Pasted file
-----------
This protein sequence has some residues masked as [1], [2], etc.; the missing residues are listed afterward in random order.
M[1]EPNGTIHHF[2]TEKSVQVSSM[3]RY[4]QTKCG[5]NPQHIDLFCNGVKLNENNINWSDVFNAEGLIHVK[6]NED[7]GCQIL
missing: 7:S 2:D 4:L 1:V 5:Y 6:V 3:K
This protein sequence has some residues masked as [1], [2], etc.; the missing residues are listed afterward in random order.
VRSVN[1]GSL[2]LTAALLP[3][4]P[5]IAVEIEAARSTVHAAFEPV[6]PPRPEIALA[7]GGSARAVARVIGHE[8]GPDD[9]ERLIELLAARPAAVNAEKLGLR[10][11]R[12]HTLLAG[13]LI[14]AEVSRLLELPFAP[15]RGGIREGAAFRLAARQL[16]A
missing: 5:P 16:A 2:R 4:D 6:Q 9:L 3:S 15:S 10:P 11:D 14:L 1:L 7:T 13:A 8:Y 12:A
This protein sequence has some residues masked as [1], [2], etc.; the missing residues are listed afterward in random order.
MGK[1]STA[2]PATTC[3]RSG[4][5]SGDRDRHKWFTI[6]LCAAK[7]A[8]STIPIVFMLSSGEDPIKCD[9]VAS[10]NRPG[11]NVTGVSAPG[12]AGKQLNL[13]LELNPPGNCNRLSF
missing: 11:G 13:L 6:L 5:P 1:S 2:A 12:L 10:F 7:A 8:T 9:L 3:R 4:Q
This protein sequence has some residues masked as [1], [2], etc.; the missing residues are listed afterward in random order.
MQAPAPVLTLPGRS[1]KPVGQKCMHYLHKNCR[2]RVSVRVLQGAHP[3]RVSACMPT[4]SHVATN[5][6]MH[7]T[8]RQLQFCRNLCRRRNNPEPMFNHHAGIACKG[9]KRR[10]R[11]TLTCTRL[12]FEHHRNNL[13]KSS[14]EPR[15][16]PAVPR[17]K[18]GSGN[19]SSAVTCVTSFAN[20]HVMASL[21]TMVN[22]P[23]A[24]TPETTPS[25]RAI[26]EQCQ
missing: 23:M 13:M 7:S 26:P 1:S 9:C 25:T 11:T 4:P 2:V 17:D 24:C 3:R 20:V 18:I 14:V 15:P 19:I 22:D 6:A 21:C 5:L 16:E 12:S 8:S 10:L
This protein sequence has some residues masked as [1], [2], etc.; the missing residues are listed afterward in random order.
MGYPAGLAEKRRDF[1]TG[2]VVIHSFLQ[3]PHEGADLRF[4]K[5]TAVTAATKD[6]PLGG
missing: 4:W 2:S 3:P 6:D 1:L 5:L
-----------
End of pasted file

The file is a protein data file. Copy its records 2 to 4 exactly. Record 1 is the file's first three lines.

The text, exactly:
This protein sequence has some residues masked as [1], [2], etc.; the missing residues are listed afterward in random order.
VRSVN[1]GSL[2]LTAALLP[3][4]P[5]IAVEIEAARSTVHAAFEPV[6]PPRPEIALA[7]GGSARAVARVIGHE[8]GPDD[9]ERLIELLAARPAAVNAEKLGLR[10][11]R[12]HTLLAG[13]LI[14]AEVSRLLELPFAP[15]RGGIREGAAFRLAARQL[16]A
missing: 5:P 16:A 2:R 4:D 6:Q 9:L 3:S 15:S 10:P 11:D 14:L 1:L 7:T 13:A 8:Y 12:A
This protein sequence has some residues masked as [1], [2], etc.; the missing residues are listed afterward in random order.
MGK[1]STA[2]PATTC[3]RSG[4][5]SGDRDRHKWFTI[6]LCAAK[7]A[8]STIPIVFMLSSGEDPIKCD[9]VAS[10]NRPG[11]NVTGVSAPG[12]AGKQLNL[13]LELNPPGNCNRLSF
missing: 11:G 13:L 6:L 5:P 1:S 2:A 12:L 10:F 7:A 8:T 9:L 3:R 4:Q
This protein sequence has some residues masked as [1], [2], etc.; the missing residues are listed afterward in random order.
MQAPAPVLTLPGRS[1]KPVGQKCMHYLHKNCR[2]RVSVRVLQGAHP[3]RVSACMPT[4]SHVATN[5][6]MH[7]T[8]RQLQFCRNLCRRRNNPEPMFNHHAGIACKG[9]KRR[10]R[11]TLTCTRL[12]FEHHRNNL[13]KSS[14]EPR[15][16]PAVPR[17]K[18]GSGN[19]SSAVTCVTSFAN[20]HVMASL[21]TMVN[22]P[23]A[24]TPETTPS[25]RAI[26]EQCQ
missing: 23:M 13:M 7:S 26:P 1:S 9:C 25:T 11:T 4:P 2:V 17:D 24:C 3:R 20:V 18:I 14:V 15:P 19:I 22:D 6:A 21:C 5:L 16:E 12:S 8:S 10:L